Guest Blog by
He is the Kruskal that did the MST algorithm,
the Kruskal Tree Theorem
and work on
However, this post is not on any of those topics.
Its a response and reflection on my post about the monotone subequence theorem.
In your post
on the monotonic sequence theorem
you said the following.
In those days it was harder to find out if someone else had
done what you had done since they didn't have google, but it may
have (in some cases) been easier since there were so many fewer
researchers- you could just call them. OH- but long distance was
expensive back then.
Yes, long-distance phone calls were expensive then. That's why
mathematicians seldom used phone calls for that purpose. They used
mail -- postal mail, of course.
Now that email has become almost universal, and is seen as slow and
stodgy compared with text messaging and other modes of communication
that I haven't kept up with, people have no real idea what
communication was like 50 years before.
The same thing was true 50 years ago. We didn't know then how
communication was done 50 years before that. In England, at least, it
was quite common for a well-to-do person to send a letter to a friend
to propose having dinner out together, or going to a play together,
or lots of other possibilities. They would expect to get a reply
within say 4 hours, time enough to send another message confirming
the arrangement for that evening.
In London at least, there were 4 deliveries/pickups per day, at least
for the upper classes.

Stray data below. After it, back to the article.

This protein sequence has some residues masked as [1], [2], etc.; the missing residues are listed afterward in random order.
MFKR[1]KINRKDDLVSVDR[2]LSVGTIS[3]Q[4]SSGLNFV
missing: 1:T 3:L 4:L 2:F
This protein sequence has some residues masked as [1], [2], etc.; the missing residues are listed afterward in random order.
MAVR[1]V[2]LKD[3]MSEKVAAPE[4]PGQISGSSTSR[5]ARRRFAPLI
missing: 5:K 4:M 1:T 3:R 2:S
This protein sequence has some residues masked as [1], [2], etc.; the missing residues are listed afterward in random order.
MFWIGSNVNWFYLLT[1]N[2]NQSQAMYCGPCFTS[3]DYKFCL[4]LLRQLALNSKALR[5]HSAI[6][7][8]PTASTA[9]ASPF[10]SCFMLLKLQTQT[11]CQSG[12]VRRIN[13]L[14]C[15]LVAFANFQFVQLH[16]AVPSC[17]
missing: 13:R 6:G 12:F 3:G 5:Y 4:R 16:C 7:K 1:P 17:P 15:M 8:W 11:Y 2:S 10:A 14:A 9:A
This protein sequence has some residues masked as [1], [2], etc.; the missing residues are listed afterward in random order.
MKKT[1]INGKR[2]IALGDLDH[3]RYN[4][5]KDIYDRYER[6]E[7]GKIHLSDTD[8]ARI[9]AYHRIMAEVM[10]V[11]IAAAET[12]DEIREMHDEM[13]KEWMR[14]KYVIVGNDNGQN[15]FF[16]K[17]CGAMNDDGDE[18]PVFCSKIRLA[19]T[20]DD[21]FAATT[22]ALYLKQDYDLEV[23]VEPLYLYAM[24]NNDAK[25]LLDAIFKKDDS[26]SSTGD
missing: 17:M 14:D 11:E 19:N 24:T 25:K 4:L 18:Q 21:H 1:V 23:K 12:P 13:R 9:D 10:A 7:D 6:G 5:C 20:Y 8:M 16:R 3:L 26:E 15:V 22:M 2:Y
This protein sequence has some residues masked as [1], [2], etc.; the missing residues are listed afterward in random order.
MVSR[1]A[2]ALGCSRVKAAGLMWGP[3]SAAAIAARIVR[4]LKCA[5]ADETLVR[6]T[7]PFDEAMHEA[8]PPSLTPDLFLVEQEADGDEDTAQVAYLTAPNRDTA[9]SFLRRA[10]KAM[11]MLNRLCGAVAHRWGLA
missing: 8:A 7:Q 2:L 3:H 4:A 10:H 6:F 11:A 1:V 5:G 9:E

When my wife and I visited England in the 1950s and stayed with my
sister who had moved there with her British husband, we personally
observed the following, which we had been told about. When a post
office mail person come to the red "post box", which displayed the
pick up times, he stood there waiting until the specified pick up
time, to the minute (by his watch). Only then did he open the box and
take out the letters and post cards. Everyone relied on the displayed
pickup times, and would hurry to the box just in time, knowing that
if they got there by the posted time the mail would go out right
away. Watches were not so accurate then, so I imagine that the post
office pick up people checked their watches against Big Ben or other
large public clocks.
My own dissertation also indicates how things had changed:
Paul Erdos was telling lots of people about a conjecture due to a Hungarian
mathematician, Vazsonyi, he was friendly with who he said "had died",
meaning that he left mathematics for a well-paying job with some
company -- I think it was an airplane manufacturer. I was one of many
people who heard him describe this conjecture. Roughly a year later,
I had put a lot of work into this problem, but was still not close to
a solution. By chance I bumped into Erdos at the Princeton Junction
station. We chatted. I don't know how the conversation turned to the
Vazsonyi conjecture -- probably I told him I had been working on it.
He said, oh, you must read a recent paper by Rado (a British
mathematician, also from Hungary). I quickly went to the library and
found his paper, which I read with fear and trembling. Had I been
It turned out that he had made significant progress, but hadn't
cracked the nut. His work combined with mine finally led to a solution.
Today, the equivalent of those two chance conversations can happen
via Google and email. I feel certain that science of many kinds is
developing much more rapidly than it used to for this reason (except,
perhaps, in fields where progress is kept secret for reasons of